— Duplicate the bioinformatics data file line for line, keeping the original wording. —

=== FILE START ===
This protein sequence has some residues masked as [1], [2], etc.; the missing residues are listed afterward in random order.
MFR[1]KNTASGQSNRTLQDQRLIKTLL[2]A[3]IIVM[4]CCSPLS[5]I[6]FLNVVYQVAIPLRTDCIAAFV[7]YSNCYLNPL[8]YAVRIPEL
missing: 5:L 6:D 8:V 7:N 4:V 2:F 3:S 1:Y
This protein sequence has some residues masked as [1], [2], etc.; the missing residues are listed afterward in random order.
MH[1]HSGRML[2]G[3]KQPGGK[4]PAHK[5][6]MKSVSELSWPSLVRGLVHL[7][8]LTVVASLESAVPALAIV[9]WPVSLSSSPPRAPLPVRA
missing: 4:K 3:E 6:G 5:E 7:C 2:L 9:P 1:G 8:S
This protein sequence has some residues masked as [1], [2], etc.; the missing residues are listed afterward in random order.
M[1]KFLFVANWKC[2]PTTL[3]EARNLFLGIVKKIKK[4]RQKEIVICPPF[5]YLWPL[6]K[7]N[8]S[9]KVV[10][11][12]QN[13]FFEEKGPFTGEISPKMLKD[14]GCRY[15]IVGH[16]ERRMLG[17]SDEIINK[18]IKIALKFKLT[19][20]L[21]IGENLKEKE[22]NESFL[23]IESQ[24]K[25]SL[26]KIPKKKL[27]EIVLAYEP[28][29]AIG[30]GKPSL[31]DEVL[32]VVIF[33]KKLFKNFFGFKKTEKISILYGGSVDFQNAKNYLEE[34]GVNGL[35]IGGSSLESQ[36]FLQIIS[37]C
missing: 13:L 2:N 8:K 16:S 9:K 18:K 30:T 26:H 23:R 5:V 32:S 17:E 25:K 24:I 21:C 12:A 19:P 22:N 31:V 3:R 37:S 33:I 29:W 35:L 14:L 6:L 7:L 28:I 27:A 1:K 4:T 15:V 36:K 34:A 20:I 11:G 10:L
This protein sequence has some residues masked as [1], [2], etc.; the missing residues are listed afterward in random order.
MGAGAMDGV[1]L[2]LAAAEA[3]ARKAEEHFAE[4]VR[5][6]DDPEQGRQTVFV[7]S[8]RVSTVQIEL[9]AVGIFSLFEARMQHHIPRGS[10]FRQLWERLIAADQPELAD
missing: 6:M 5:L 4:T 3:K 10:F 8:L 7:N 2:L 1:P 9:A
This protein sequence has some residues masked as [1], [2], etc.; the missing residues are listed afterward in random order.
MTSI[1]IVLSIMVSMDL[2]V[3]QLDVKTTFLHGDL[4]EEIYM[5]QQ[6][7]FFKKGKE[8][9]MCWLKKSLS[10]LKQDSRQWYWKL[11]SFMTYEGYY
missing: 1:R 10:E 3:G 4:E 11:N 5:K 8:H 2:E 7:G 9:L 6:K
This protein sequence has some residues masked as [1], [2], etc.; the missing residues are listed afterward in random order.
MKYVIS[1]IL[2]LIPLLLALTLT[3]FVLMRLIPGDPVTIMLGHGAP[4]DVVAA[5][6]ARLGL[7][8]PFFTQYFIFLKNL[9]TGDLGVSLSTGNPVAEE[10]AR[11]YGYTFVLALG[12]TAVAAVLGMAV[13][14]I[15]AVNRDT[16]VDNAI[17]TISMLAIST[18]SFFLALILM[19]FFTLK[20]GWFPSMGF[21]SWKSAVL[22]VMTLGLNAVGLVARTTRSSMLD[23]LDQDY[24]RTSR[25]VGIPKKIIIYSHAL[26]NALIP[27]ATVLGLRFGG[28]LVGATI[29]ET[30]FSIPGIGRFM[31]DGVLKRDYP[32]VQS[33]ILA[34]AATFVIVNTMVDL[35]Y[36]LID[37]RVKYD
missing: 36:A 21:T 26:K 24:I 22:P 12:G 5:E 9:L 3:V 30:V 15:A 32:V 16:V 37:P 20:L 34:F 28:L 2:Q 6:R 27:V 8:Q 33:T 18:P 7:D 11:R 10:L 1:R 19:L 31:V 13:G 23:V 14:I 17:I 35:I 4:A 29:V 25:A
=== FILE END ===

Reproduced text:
This protein sequence has some residues masked as [1], [2], etc.; the missing residues are listed afterward in random order.
MFR[1]KNTASGQSNRTLQDQRLIKTLL[2]A[3]IIVM[4]CCSPLS[5]I[6]FLNVVYQVAIPLRTDCIAAFV[7]YSNCYLNPL[8]YAVRIPEL
missing: 5:L 6:D 8:V 7:N 4:V 2:F 3:S 1:Y
This protein sequence has some residues masked as [1], [2], etc.; the missing residues are listed afterward in random order.
MH[1]HSGRML[2]G[3]KQPGGK[4]PAHK[5][6]MKSVSELSWPSLVRGLVHL[7][8]LTVVASLESAVPALAIV[9]WPVSLSSSPPRAPLPVRA
missing: 4:K 3:E 6:G 5:E 7:C 2:L 9:P 1:G 8:S
This protein sequence has some residues masked as [1], [2], etc.; the missing residues are listed afterward in random order.
M[1]KFLFVANWKC[2]PTTL[3]EARNLFLGIVKKIKK[4]RQKEIVICPPF[5]YLWPL[6]K[7]N[8]S[9]KVV[10][11][12]QN[13]FFEEKGPFTGEISPKMLKD[14]GCRY[15]IVGH[16]ERRMLG[17]SDEIINK[18]IKIALKFKLT[19][20]L[21]IGENLKEKE[22]NESFL[23]IESQ[24]K[25]SL[26]KIPKKKL[27]EIVLAYEP[28][29]AIG[30]GKPSL[31]DEVL[32]VVIF[33]KKLFKNFFGFKKTEKISILYGGSVDFQNAKNYLEE[34]GVNGL[35]IGGSSLESQ[36]FLQIIS[37]C
missing: 13:L 2:N 8:K 16:S 9:K 18:K 30:T 26:H 23:R 5:V 32:S 17:E 25:K 24:I 21:C 12:A 19:P 22:N 31:V 3:R 37:S 33:I 29:W 35:L 14:L 6:L 7:L 28:I 27:A 1:K 4:T 15:V 36:K 34:A 20:I 11:G 10:L
This protein sequence has some residues masked as [1], [2], etc.; the missing residues are listed afterward in random order.
MGAGAMDGV[1]L[2]LAAAEA[3]ARKAEEHFAE[4]VR[5][6]DDPEQGRQTVFV[7]S[8]RVSTVQIEL[9]AVGIFSLFEARMQHHIPRGS[10]FRQLWERLIAADQPELAD
missing: 6:M 5:L 4:T 3:K 10:F 8:L 7:N 2:L 1:P 9:A
This protein sequence has some residues masked as [1], [2], etc.; the missing residues are listed afterward in random order.
MTSI[1]IVLSIMVSMDL[2]V[3]QLDVKTTFLHGDL[4]EEIYM[5]QQ[6][7]FFKKGKE[8][9]MCWLKKSLS[10]LKQDSRQWYWKL[11]SFMTYEGYY
missing: 1:R 10:E 3:G 4:E 11:N 5:K 8:H 2:E 7:G 9:L 6:K
This protein sequence has some residues masked as [1], [2], etc.; the missing residues are listed afterward in random order.
MKYVIS[1]IL[2]LIPLLLALTLT[3]FVLMRLIPGDPVTIMLGHGAP[4]DVVAA[5][6]ARLGL[7][8]PFFTQYFIFLKNL[9]TGDLGVSLSTGNPVAEE[10]AR[11]YGYTFVLALG[12]TAVAAVLGMAV[13][14]I[15]AVNRDT[16]VDNAI[17]TISMLAIST[18]SFFLALILM[19]FFTLK[20]GWFPSMGF[21]SWKSAVL[22]VMTLGLNAVGLVARTTRSSMLD[23]LDQDY[24]RTSR[25]VGIPKKIIIYSHAL[26]NALIP[27]ATVLGLRFGG[28]LVGATI[29]ET[30]FSIPGIGRFM[31]DGVLKRDYP[32]VQS[33]ILA[34]AATFVIVNTMVDL[35]Y[36]LID[37]RVKYD
missing: 36:A 21:T 26:K 24:I 22:P 12:G 5:E 9:L 3:V 30:V 15:A 32:V 16:V 37:P 20:L 34:F 28:L 2:Q 6:R 27:V 8:Q 33:T 18:P 7:D 11:R 10:L 1:R 19:L 31:V 13:G 23:V 14:I 17:I 35:I 4:A 29:V 25:A